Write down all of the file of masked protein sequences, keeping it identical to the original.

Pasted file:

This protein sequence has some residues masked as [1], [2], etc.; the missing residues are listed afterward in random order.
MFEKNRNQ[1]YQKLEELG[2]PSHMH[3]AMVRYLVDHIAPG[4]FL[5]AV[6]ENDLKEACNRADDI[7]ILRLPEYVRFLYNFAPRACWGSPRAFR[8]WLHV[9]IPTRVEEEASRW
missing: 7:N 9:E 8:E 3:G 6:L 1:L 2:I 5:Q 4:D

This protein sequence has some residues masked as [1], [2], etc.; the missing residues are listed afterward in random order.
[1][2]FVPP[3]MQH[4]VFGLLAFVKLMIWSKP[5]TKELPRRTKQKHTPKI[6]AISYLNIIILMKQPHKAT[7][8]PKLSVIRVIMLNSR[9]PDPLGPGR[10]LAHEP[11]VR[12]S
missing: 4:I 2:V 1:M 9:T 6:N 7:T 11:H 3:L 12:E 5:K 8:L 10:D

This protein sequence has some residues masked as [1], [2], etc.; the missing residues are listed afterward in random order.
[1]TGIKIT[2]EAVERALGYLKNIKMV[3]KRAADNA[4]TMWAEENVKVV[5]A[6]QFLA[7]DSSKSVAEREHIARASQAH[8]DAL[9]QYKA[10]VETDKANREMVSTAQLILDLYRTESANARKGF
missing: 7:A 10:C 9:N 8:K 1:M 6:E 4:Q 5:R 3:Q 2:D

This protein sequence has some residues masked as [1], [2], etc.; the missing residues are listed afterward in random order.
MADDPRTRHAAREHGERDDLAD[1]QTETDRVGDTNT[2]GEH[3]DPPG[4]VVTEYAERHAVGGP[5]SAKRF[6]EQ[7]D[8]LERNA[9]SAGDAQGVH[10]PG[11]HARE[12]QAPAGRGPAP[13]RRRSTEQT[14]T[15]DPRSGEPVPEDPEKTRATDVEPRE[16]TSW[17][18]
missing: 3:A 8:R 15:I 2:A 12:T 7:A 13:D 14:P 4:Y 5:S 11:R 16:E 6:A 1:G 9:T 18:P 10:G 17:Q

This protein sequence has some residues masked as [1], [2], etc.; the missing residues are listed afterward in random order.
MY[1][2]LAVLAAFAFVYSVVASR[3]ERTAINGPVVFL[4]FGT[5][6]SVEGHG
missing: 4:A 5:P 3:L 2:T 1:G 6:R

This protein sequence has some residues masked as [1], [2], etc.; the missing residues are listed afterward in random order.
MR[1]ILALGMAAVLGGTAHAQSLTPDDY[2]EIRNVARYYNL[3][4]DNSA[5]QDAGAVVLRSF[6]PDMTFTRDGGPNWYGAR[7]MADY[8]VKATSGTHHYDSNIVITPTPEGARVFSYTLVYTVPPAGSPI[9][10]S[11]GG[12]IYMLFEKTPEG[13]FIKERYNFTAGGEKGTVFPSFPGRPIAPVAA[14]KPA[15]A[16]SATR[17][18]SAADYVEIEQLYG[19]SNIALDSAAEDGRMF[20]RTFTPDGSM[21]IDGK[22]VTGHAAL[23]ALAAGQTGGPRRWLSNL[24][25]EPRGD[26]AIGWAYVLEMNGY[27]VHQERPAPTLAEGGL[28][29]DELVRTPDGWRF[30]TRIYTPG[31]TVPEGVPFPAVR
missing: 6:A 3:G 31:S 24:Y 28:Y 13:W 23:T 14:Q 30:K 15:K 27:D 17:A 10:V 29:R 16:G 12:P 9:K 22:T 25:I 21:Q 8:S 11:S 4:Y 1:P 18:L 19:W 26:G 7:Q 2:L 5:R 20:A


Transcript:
This protein sequence has some residues masked as [1], [2], etc.; the missing residues are listed afterward in random order.
MFEKNRNQ[1]YQKLEELG[2]PSHMH[3]AMVRYLVDHIAPG[4]FL[5]AV[6]ENDLKEACNRADDI[7]ILRLPEYVRFLYNFAPRACWGSPRAFR[8]WLHV[9]IPTRVEEEASRW
missing: 7:N 9:E 8:E 3:G 6:L 1:L 2:I 5:Q 4:D

This protein sequence has some residues masked as [1], [2], etc.; the missing residues are listed afterward in random order.
[1][2]FVPP[3]MQH[4]VFGLLAFVKLMIWSKP[5]TKELPRRTKQKHTPKI[6]AISYLNIIILMKQPHKAT[7][8]PKLSVIRVIMLNSR[9]PDPLGPGR[10]LAHEP[11]VR[12]S
missing: 4:I 2:V 1:M 9:T 6:N 7:T 11:H 3:L 12:E 5:K 8:L 10:D

This protein sequence has some residues masked as [1], [2], etc.; the missing residues are listed afterward in random order.
[1]TGIKIT[2]EAVERALGYLKNIKMV[3]KRAADNA[4]TMWAEENVKVV[5]A[6]QFLA[7]DSSKSVAEREHIARASQAH[8]DAL[9]QYKA[10]VETDKANREMVSTAQLILDLYRTESANARKGF
missing: 7:A 10:C 9:N 8:K 1:M 6:E 4:Q 5:R 3:Q 2:D

This protein sequence has some residues masked as [1], [2], etc.; the missing residues are listed afterward in random order.
MADDPRTRHAAREHGERDDLAD[1]QTETDRVGDTNT[2]GEH[3]DPPG[4]VVTEYAERHAVGGP[5]SAKRF[6]EQ[7]D[8]LERNA[9]SAGDAQGVH[10]PG[11]HARE[12]QAPAGRGPAP[13]RRRSTEQT[14]T[15]DPRSGEPVPEDPEKTRATDVEPRE[16]TSW[17][18]
missing: 3:A 8:R 15:I 2:A 12:T 7:A 13:D 14:P 4:Y 5:S 11:R 16:E 6:A 1:G 9:T 18:P 10:G 17:Q

This protein sequence has some residues masked as [1], [2], etc.; the missing residues are listed afterward in random order.
MY[1][2]LAVLAAFAFVYSVVASR[3]ERTAINGPVVFL[4]FGT[5][6]SVEGHG
missing: 4:A 5:P 3:L 2:T 1:G 6:R

This protein sequence has some residues masked as [1], [2], etc.; the missing residues are listed afterward in random order.
MR[1]ILALGMAAVLGGTAHAQSLTPDDY[2]EIRNVARYYNL[3][4]DNSA[5]QDAGAVVLRSF[6]PDMTFTRDGGPNWYGAR[7]MADY[8]VKATSGTHHYDSNIVITPTPEGARVFSYTLVYTVPPAGSPI[9][10]S[11]GG[12]IYMLFEKTPEG[13]FIKERYNFTAGGEKGTVFPSFPGRPIAPVAA[14]KPA[15]A[16]SATR[17][18]SAADYVEIEQLYG[19]SNIALDSAAEDGRMF[20]RTFTPDGSM[21]IDGK[22]VTGHAAL[23]ALAAGQTGGPRRWLSNL[24][25]EPRGD[26]AIGWAYVLEMNGY[27]VHQERPAPTLAEGGL[28][29]DELVRTPDGWRF[30]TRIYTPG[31]TVPEGVPFPAVR
missing: 6:A 3:G 31:S 24:Y 28:Y 13:W 23:T 14:Q 30:K 15:K 27:D 17:A 10:V 29:R 16:G 12:P 9:K 22:T 25:I 21:Q 8:S 11:S 4:Y 1:P 18:L 19:W 26:G 7:Q 2:L 5:R 20:A